Grieving is inevitable
I’ve been thinking a lot about broken hearts recently. Whether it’s death by a thousand cuts over a long period of time or a dramatic, instantaneous loss, heart ache is pulsating in my awareness.
Grieving is not a skill that society teaches or supports, particularly here in the Western world. In fact, we have a predilection for believing that we are entitled to unbridled happiness, at all times. When we experience loss and the attending heartbreak, we are often unclear as to how to stay present, even frightened by navigating these painful emotions. We turn to our many ways of numbing ourselves…drugs, alcohol, and overworking to name a few.
The right way to handle Grief
I recently lost one of my very best friends in a shockingly fast departure after finding out about her progressed cancer. I was catapulted into shock and couldn’t even access my grief initially. However, I knew that if I stayed aware and present, that if I resisted the impulse to “get busy” as a means of numbing myself, that soon the heartache would emerge. And emerge it did.
While grief is a natural and unavoidable part of the human experience, there is such a thing as “healthy mourning.”
I have experienced many losses in my lifetime, death, jobs, friendships, even the death of who I thought I was supposed to be. I have learned that what helps me the most in my healthy grieving is my creativity. Research shows that experiencing loss and sadness results in deactivation of the left prefrontal areas of the brain. While the left hemisphere specializes in positive emotions like joy and hope, the right hemisphere dispenses emotions like anxiety. Unsurprisingly, the right hemisphere is more active during periods of grief. This is where right-brained creativity can serve you.
Mourning is an opportunity for Growth
Understand mourning as an opportunity for personal growth and a deeper sense of self-compassion. This leads to boosted creativity and a renewed sense of purpose.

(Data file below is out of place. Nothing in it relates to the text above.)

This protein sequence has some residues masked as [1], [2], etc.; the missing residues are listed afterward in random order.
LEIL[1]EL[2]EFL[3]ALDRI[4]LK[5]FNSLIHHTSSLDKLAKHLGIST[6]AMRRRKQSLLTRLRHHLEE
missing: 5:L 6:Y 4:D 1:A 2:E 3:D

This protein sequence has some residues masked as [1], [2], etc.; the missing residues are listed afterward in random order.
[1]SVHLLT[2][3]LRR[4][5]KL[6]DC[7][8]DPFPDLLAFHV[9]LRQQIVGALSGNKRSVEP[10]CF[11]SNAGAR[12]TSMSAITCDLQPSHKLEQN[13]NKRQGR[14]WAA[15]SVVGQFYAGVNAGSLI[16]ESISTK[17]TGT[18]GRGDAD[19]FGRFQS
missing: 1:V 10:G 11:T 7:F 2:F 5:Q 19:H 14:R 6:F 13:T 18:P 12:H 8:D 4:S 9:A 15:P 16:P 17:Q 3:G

- Journal your feelings. Often, we experience anger with a loss. Allow this without judgement. Keep asking yourself why you’re feeling these emotions and let your thoughts empty onto the page. Be curious about your answers and keep asking why.
- Dance. Turn on some music and move. Get into your body in any way that feels good to you. We hold emotion in our body and somatic work can brilliantly help in the healing process. Deep breathing work, massage, yoga, walks in nature, a great game of basketball. Allow what you love and what you’re curious about to lead you.
- Sing. This opens your throat chakra where we can hold a lot of grief. Sing, talk-sing, lullaby your sadness. Allow the tears to flow, and don’t be afraid of that lump in your throat.
- Paint, draw, collage. Connect with images that feed your thoughts and emotions around your grief. Allow the story and deeper truths to emerge.
Allow yourself the time to learn to grieve. By all means consider well known support systems like therapy or grief counseling groups but understand that grieving is an on-going process and that you can grow your mourning muscle. It is the work of being human to stay present to both the joy and the grief of life.
For further details or questions on how you develop Creativity and create greater resiliency for you and your team, to maximize impact, productivity and balance, send me an email at firstname.lastname@example.org